Embry-Riddle Aeronautical University
Controlled Flight into Terrain (CFIT) is not a new problem. It has been around since the beginning of manned flight. A CFIT accident occurs when an airworthy aircraft, under the control of a pilot, is flown (unintentionally) into terrain, water, or obstacles with inadequate awareness on the part of the pilot (crew) of the impending collision (Wiener, 1977). It would seem that CFIT would be an easy problem to solve or reduce but unfortunately, that has not been the case. CFIT is still the leading cause of all fatal aircraft accidents in the world. Figure 1 illustrates the CFIT accident rate compared to other types of fatal airline accidents. It can be noted that CFIT is not the leading cause of the U.S. fatal accident rate however, the world wide CFIT rate is still a major concern. This paper will address the issues as they pertain to CFIT, to include the causes, prevention and the future aspects in dealing with CFIT.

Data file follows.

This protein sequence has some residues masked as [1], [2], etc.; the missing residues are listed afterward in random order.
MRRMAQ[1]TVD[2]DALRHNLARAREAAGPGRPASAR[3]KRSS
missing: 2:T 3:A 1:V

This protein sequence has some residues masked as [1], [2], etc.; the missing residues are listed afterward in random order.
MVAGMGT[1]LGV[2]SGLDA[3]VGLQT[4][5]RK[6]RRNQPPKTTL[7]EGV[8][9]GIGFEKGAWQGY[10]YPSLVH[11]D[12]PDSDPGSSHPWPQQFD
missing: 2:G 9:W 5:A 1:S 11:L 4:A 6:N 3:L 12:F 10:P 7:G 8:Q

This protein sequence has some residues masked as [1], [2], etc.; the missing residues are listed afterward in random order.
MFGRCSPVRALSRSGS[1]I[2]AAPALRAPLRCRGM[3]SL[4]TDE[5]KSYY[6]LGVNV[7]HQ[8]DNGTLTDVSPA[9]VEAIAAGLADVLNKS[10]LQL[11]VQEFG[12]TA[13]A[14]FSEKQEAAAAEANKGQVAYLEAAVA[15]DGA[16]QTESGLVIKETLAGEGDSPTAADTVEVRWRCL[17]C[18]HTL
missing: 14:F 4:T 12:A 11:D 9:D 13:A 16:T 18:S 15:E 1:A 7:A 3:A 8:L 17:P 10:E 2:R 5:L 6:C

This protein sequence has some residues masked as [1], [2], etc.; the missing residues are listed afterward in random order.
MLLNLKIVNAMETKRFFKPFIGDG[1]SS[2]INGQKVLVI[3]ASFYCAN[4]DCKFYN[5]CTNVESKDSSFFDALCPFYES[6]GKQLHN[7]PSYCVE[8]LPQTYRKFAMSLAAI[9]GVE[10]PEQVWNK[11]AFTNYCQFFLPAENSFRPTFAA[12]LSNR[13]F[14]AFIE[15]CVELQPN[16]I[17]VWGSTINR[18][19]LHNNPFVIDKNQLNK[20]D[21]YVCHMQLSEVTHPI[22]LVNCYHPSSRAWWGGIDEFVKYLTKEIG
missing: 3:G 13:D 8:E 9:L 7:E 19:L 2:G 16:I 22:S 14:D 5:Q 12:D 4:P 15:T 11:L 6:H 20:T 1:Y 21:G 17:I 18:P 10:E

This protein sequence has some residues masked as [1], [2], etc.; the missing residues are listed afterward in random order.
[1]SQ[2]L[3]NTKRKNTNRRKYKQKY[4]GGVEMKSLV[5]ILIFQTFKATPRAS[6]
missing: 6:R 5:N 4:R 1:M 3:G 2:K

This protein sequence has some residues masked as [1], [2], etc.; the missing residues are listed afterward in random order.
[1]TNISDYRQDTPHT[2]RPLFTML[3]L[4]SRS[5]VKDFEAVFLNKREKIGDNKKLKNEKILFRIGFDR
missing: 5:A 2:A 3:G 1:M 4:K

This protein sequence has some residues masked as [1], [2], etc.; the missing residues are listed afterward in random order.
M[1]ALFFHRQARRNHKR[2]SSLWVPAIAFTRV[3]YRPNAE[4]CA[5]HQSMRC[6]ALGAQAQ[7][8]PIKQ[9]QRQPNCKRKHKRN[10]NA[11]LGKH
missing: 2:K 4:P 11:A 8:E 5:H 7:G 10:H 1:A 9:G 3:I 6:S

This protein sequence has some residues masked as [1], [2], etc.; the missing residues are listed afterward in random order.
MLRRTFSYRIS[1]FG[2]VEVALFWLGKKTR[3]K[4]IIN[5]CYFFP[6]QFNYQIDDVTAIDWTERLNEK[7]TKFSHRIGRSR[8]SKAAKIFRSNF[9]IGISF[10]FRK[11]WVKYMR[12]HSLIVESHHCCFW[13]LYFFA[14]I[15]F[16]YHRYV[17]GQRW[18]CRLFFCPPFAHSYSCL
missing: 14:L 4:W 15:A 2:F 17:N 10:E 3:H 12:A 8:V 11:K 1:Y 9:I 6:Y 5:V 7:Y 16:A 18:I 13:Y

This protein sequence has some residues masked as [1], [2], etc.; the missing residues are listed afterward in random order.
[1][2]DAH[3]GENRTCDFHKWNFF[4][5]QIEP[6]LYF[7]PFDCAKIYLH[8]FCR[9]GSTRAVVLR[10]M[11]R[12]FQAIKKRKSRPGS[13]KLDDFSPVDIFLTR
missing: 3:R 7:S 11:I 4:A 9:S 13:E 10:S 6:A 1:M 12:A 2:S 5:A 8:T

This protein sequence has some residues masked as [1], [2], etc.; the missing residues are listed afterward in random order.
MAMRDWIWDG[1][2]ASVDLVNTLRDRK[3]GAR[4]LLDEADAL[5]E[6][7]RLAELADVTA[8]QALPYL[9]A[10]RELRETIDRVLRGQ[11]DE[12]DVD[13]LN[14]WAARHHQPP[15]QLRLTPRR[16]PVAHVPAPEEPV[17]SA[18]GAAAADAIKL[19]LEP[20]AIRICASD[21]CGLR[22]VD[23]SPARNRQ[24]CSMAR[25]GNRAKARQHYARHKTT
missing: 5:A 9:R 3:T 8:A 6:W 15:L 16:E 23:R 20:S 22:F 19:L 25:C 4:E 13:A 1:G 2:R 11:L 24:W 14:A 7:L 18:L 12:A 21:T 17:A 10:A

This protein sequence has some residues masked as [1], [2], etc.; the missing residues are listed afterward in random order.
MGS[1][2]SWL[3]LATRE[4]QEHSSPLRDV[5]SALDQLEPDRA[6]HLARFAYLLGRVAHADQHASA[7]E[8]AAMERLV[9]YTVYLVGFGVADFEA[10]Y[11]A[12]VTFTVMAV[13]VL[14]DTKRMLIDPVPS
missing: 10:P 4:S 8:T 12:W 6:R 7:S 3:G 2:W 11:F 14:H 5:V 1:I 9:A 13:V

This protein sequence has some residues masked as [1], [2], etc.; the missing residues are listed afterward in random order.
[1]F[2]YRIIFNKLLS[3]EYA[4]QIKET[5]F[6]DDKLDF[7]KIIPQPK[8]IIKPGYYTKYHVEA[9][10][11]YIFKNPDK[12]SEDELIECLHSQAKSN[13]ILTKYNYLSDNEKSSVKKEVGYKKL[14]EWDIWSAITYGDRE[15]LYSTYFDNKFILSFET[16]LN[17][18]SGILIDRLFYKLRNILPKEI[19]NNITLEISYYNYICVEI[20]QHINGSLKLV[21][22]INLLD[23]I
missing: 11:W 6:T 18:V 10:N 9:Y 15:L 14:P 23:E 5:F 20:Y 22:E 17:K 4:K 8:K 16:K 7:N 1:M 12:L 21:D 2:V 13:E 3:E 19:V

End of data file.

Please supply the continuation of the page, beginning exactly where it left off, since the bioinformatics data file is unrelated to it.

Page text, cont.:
Scholarly Commons Citation
Matteson, R. C. (2001). Controlled Flight into Terrain: How the Airlines and the Federal Aviation Administration are Addressing the Problem. Journal of Aviation/Aerospace Education & Research, 10(3). Retrieved from http://commons.erau.edu/jaaer/vol10/iss3/4